BURR RIDGE, IL - (June 28, 2010) - CNH Global N.V. (NYSE: CNH) today announced that its wholly owned subsidiary, Case New Holland Inc., has completed its previously announced private offering of $1.5 billion in aggregate principal amount of 7 7/8% senior notes due 2017 at an issue price of 99.32%.

The net proceeds of this offering were approximately $1,471,800,000 after payment of offering and other related expenses. Case New Holland Inc. will use the net proceeds from the offering primarily for the repayment of debt, including redemption of its outstanding $500 million aggregate principal amount of its 7.125% Senior Notes due 2014 and repayment of debt owed to Fiat. Any remaining proceeds will be used for general corporate purposes. Pending application of the net proceeds, Case New Holland Inc. will hold some or all of the proceeds in the form of cash, cash equivalents or deposits under cash management pools with Fiat affiliates. The notes, which are senior unsecured obligations of Case New Holland Inc., will pay interest semi-annually on June 1 and December 1 of each year, beginning on December 1, 2010 and are guaranteed by CNH Global N.V. and certain other direct and indirect subsidiaries of CNH Global N.V. The notes will mature on December 1, 2017.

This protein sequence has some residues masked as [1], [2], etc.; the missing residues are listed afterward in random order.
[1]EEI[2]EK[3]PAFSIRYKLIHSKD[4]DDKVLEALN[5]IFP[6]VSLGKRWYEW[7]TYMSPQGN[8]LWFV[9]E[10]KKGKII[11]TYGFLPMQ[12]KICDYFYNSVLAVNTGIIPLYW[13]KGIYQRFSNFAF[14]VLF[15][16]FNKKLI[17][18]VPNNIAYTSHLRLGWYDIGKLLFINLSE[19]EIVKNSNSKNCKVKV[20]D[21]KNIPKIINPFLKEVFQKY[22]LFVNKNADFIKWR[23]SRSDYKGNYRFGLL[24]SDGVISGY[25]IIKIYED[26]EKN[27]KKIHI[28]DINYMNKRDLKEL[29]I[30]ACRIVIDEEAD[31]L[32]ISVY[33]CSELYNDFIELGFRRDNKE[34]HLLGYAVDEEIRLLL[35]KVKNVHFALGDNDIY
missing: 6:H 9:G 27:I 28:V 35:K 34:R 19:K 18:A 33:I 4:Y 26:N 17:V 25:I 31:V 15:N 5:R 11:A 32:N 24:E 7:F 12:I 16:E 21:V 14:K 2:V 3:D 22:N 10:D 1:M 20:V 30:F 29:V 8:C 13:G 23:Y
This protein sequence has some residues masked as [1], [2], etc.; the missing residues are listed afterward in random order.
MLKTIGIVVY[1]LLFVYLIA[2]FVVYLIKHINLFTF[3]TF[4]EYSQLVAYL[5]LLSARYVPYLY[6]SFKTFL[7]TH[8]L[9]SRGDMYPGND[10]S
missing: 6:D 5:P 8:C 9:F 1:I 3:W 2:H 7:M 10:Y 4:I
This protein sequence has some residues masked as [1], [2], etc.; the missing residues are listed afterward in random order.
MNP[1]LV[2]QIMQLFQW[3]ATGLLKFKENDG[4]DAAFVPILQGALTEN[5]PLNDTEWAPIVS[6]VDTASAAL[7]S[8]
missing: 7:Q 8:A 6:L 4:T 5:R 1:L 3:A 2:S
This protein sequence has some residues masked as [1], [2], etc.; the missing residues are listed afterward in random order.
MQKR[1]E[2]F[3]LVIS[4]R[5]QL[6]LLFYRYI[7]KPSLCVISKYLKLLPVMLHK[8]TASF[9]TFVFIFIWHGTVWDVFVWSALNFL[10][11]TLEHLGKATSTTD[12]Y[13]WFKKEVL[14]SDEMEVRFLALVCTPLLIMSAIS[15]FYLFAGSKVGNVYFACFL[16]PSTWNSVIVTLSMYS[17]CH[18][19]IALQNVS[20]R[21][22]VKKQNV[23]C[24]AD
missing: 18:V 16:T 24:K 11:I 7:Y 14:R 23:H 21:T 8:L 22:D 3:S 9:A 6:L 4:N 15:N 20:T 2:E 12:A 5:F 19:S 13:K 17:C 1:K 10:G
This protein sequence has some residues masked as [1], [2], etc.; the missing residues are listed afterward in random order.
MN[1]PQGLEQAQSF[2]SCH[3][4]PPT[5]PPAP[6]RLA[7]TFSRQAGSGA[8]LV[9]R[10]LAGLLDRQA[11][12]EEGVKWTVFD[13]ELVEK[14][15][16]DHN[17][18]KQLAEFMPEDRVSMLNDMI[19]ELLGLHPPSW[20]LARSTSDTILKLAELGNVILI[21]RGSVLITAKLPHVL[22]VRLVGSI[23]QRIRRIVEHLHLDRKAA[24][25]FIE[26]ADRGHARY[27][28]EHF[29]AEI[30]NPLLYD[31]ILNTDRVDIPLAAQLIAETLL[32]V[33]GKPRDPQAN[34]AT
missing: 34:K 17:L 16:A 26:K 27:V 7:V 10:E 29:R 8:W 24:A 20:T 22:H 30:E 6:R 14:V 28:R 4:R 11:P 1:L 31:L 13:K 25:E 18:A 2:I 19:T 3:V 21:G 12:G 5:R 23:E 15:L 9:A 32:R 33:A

The notes were sold only to qualified institutional buyers in accordance with Rule 144A under the Securities Act of 1933, as amended (the "Securities Act") and in offshore transactions to non-U.S. persons in accordance with Regulation S under the Securities Act. The notes being offered have not been and will not be registered under the Securities Act or the securities laws of any other jurisdiction. The notes may not be offered or sold in the United States absent registration or an applicable exemption from registration requirements. This press release does not constitute an offer to sell or a solicitation of an offer to buy any of the notes, nor shall there be any sale of these securities in any state or jurisdiction in which such an offer solicitation or sale would be unlawful.